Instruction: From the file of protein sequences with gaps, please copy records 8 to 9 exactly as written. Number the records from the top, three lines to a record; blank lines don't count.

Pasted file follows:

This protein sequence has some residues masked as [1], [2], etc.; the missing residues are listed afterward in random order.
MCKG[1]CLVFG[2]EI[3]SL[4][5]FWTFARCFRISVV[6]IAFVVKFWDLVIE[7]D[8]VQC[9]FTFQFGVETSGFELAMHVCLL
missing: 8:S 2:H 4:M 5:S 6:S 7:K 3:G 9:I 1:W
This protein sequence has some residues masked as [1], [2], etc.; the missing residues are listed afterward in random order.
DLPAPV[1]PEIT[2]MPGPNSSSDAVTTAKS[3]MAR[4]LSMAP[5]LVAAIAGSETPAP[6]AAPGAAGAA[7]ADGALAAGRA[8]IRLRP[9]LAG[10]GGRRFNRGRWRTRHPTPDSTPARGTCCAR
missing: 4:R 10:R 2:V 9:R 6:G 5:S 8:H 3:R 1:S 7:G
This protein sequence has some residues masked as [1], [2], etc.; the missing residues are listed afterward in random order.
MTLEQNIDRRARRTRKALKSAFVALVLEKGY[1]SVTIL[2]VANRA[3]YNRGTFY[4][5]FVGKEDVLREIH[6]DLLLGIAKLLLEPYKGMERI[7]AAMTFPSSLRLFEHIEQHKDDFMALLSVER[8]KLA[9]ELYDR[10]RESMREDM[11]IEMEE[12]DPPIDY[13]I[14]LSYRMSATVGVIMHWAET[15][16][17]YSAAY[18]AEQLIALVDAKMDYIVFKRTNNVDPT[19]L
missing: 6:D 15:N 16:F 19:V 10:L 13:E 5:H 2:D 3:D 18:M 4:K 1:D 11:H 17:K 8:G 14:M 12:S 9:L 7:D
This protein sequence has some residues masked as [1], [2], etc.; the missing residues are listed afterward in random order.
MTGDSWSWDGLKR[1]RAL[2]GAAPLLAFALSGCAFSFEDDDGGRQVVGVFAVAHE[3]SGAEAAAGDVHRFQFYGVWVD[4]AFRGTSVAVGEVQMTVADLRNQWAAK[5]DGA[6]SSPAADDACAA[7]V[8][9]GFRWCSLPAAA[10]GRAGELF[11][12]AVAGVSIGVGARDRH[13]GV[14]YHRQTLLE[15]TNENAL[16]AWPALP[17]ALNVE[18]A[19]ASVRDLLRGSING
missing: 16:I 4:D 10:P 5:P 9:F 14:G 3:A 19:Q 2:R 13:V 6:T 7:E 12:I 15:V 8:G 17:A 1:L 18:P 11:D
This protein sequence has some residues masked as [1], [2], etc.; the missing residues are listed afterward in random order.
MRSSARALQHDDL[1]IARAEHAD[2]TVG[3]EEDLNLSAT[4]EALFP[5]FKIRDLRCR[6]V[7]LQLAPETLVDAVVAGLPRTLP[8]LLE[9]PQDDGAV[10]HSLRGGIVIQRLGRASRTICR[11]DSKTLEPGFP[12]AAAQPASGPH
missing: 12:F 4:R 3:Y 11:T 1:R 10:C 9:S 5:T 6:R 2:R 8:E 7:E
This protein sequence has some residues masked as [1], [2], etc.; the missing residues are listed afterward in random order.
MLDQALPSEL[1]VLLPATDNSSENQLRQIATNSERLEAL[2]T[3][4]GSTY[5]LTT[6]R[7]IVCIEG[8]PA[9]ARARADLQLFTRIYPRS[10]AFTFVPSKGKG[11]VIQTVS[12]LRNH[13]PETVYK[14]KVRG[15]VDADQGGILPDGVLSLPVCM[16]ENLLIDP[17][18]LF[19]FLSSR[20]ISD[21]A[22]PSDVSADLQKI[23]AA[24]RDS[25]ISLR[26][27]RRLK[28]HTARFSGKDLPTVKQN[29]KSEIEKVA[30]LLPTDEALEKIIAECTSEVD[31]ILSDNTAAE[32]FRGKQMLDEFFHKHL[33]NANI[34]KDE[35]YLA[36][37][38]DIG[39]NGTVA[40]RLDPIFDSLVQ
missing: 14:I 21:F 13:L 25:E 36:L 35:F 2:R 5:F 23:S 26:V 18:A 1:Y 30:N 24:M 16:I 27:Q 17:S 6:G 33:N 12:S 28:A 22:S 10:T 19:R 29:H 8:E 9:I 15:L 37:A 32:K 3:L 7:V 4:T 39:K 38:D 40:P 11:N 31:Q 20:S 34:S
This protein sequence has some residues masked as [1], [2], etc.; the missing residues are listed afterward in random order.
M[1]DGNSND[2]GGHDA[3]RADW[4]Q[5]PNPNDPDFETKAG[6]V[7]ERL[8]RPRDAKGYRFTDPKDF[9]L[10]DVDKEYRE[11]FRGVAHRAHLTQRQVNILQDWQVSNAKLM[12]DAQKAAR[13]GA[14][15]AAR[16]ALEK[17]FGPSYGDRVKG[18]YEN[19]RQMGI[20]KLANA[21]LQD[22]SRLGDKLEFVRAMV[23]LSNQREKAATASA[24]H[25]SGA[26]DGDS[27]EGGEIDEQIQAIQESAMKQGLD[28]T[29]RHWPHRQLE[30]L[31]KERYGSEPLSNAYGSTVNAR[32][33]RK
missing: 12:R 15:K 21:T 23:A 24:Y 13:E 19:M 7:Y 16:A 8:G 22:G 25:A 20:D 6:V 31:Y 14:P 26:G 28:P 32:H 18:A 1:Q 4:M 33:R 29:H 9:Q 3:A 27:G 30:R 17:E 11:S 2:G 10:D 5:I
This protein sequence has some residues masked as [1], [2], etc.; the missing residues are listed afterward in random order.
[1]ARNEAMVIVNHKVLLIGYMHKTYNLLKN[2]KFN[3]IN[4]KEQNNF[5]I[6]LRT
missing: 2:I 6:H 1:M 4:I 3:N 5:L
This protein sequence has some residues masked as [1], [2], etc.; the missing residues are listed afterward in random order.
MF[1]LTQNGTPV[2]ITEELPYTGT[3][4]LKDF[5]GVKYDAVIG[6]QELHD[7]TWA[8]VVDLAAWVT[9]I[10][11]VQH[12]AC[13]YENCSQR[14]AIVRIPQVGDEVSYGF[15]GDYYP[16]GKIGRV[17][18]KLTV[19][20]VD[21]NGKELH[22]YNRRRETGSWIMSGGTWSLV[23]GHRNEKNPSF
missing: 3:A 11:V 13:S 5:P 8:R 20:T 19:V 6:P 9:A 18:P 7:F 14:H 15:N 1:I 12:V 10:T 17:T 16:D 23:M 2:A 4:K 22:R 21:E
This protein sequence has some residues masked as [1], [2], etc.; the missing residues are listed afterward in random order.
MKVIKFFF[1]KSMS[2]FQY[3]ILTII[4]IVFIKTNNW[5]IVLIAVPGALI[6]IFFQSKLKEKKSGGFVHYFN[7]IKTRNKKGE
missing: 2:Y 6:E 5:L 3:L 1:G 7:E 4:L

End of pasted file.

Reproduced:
This protein sequence has some residues masked as [1], [2], etc.; the missing residues are listed afterward in random order.
[1]ARNEAMVIVNHKVLLIGYMHKTYNLLKN[2]KFN[3]IN[4]KEQNNF[5]I[6]LRT
missing: 2:I 6:H 1:M 4:I 3:N 5:L
This protein sequence has some residues masked as [1], [2], etc.; the missing residues are listed afterward in random order.
MF[1]LTQNGTPV[2]ITEELPYTGT[3][4]LKDF[5]GVKYDAVIG[6]QELHD[7]TWA[8]VVDLAAWVT[9]I[10][11]VQH[12]AC[13]YENCSQR[14]AIVRIPQVGDEVSYGF[15]GDYYP[16]GKIGRV[17][18]KLTV[19][20]VD[21]NGKELH[22]YNRRRETGSWIMSGGTWSLV[23]GHRNEKNPSF
missing: 3:A 11:V 13:S 5:P 8:R 20:T 19:V 6:P 9:A 18:P 7:F 14:H 15:N 1:I 12:V 10:T 17:T 16:D 23:M 2:A 4:K 22:R 21:E